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Arshavin tormented by Russian enigma

Andrey Arshavin is relishing the prospect of captaining Russia against the Czech Republic on Friday, but he warned: "We can lose against every team and we can win against every team."

Arshavin tormented by Russian enigma
Arshavin tormented by Russian enigma ©uefa.com 1998-2012. All rights reserved.

Russia's UEFA EURO 2012 campaign kicks off against the Czech Republic on Friday and, for team captain Andrey Arshavin, the Group A encounter in Wroclaw is certain to be a special occasion. Proud to be wearing the armband, the 31-year-old forward is also set for a reunion with Arsenal FC colleague and Czech counterpart Tomáš Rosický, having spent the second half of the 2011/12 season on loan at FC Zenit St Petersburg.

That switch brought Arshavin a Russian Premier League winners' medal, and he feels that the understanding between the numerous Zenit players in Russia's ranks is sure to serve them well. Nevertheless, he remains concerned by the team's enigmatic character, telling UEFA.com: "We can lose against every team and we can win against every team."

UEFA.com: What does it mean to you to be captaining your country in a major tournament for the first time?

Andrey Arshavin: To be a captain of any team is a big honour. It's a big responsibility, but on the other hand it also brings positive emotions.

UEFA.com: What expectations does the squad have for UEFA EURO 2012? How do they compare with your expectations four years ago in Austria and Switzerland?

Arshavin: Our expectations are different because last time we didn't expect anything of ourselves. We just went there to show Europe, and even the world, that football can be played in Russia. However, we are also going to play football and show what we can do. We can achieve a positive result now because we've been playing with each other for a long time, and sometimes we play good football and get good results.

UEFA.com: Do you think it was better when no one knew about you and it was easier to cause a surprise, or is it better when people know and respect you?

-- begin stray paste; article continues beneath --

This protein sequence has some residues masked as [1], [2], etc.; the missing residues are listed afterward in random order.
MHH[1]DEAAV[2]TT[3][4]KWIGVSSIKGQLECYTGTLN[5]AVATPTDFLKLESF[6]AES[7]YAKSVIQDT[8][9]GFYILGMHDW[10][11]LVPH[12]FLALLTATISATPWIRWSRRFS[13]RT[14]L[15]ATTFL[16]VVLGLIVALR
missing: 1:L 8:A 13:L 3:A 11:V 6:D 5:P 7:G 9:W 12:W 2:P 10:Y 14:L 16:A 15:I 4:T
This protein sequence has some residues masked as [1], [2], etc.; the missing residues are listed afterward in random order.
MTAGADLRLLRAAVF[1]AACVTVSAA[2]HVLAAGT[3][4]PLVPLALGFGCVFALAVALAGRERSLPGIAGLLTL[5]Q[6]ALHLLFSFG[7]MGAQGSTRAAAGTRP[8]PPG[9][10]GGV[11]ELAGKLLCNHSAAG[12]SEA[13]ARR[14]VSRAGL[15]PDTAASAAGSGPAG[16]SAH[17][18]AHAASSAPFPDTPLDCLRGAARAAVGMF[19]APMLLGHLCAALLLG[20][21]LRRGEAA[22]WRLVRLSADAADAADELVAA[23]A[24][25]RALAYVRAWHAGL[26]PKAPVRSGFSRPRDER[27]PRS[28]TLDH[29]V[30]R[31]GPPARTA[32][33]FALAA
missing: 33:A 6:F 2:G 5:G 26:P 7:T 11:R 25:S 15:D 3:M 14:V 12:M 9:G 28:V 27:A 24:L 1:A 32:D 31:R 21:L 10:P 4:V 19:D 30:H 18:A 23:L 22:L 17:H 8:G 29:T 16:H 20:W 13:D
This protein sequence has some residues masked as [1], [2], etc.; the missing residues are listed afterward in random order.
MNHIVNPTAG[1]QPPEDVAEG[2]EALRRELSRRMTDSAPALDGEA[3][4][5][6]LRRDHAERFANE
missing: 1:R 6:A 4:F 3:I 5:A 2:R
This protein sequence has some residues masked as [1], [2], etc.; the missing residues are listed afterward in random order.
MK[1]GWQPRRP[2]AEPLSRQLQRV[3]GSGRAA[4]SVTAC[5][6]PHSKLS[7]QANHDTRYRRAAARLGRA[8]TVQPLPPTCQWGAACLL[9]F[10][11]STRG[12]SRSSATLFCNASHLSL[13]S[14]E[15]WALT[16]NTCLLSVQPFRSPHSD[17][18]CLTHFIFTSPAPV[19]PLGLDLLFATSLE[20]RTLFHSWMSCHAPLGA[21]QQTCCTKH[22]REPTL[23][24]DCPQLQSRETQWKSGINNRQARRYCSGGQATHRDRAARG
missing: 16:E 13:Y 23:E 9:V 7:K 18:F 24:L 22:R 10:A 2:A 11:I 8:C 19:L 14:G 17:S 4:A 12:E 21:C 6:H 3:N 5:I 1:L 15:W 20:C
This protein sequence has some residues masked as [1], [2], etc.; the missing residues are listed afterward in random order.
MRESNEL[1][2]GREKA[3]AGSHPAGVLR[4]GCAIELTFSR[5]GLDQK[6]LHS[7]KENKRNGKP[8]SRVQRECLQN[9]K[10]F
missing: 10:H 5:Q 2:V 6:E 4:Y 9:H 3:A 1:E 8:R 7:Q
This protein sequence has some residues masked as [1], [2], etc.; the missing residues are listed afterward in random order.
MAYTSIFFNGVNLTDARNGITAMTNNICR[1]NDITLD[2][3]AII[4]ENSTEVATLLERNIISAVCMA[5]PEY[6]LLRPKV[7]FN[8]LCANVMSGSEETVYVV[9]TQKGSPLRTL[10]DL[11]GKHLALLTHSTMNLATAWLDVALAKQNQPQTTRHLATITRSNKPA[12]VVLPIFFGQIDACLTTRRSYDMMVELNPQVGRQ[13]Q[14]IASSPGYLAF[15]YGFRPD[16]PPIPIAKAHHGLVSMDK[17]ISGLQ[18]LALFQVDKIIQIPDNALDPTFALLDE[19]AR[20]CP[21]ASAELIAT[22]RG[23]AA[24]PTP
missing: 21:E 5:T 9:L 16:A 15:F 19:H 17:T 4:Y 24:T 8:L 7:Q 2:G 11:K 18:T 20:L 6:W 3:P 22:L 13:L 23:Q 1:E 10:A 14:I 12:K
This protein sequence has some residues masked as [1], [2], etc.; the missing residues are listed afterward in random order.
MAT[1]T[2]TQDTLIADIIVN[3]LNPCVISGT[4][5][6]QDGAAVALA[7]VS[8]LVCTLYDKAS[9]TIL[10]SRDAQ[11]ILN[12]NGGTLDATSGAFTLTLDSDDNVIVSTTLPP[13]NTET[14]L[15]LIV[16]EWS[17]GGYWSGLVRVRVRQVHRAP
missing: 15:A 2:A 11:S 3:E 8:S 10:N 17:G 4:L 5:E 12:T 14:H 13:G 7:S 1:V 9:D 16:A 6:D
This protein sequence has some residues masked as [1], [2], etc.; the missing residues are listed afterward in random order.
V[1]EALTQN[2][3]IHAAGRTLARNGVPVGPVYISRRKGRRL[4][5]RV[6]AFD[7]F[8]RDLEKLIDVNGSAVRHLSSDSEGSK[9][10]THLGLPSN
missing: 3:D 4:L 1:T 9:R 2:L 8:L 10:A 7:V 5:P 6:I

Arshavin: I think it's better when you are not known; there is an element of unpredictability for an opponent and a certain underestimation. But if we're now respected in Europe, it’s because we have earned it ourselves, with our play. So, that's just how it is and there is nothing frightening about it.

UEFA.com: Many people see Russia as a dark horse. Would you agree with that, or do you consider Russia to be one of the favourites?

Arshavin: On the one hand, I think that our players are well known to everyone as we have been playing together a long time. I think that, on the playing side, everyone also knows what to expect from us. To put it simply, what lies in the Russian character, and why someone might consider us a dark horse, is that we can lose against every team and we can win against every team.

UEFA.com: How do you mean?

Arshavin: It's in the character of the Russian people that, when we gather our strength in our fist and we don't have anywhere to retreat to, we can win against any team. But if we relax a bit and follow our feelings, we can lose to a very weak team. For a foreigner, it is difficult to understand; you need to live for some time in our country and only then you will understand it.

UEFA.com: Your opening match against the Czech Republic is fast approaching. What do you make of their team?

Arshavin: I have never seen this team or how they play football, though naturally I've known all the players who currently play for them for a long time. In my personal opinion, they're a team that plays defensively and on the counterattack. They attack through [Jaroslav] Plašil and [Tomáš] Rosický and in defence they are not bad; they have a strong defence. Plus, their goalkeeper is Petr Čech, who is capable of dealing with all the sins of their defence.

UEFA.com: Have you spoken much with your Arsenal colleague Rosický about the game?

Arshavin: Of course, we've joked about this topic. I was saying that on 8 June, we'll both wear No10 on our backs and exchange handshakes there, on the pitch and so on. We were joking about it. However, that will happen. Tomáš is indeed a very strong player and I think that in many national teams he would be a key player. He has a good overall awareness on the pitch; he plays well and is good at passing.

UEFA.com: You will also face Greece and Poland in the group. Are you expecting all three of your opponents to take a defensive approach?

Arshavin: I think they will. The only thing is that the Polish team are said to play a bit differently: they try to attack more. And you have to take into consideration that they will be playing at home and the supporters will want to see them attacking. However, in general, I'd say that all three of the teams we'll be playing are very similar and most likely will be playing against Russia from the back. Of course, it's understood that every national team has its own pluses, because the Greeks are an excellent team at set pieces, the Czechs can are very powerful, and the Polish have a very big plus in that they're playing at home and have a couple of good players who play for Borussia Dortmund; they're top players now.

UEFA.com: What are Russia's own strengths and weaknesses?

Arshavin: I think that our team lacks too much speed to be considered a favourite during this tournament. But we're also skilful and have been playing together for a long time. Also, most of the players have been playing together for Zenit, which means we can understand and help each other. On the pitch, we know each other's movements, and that has to be of benefit to us.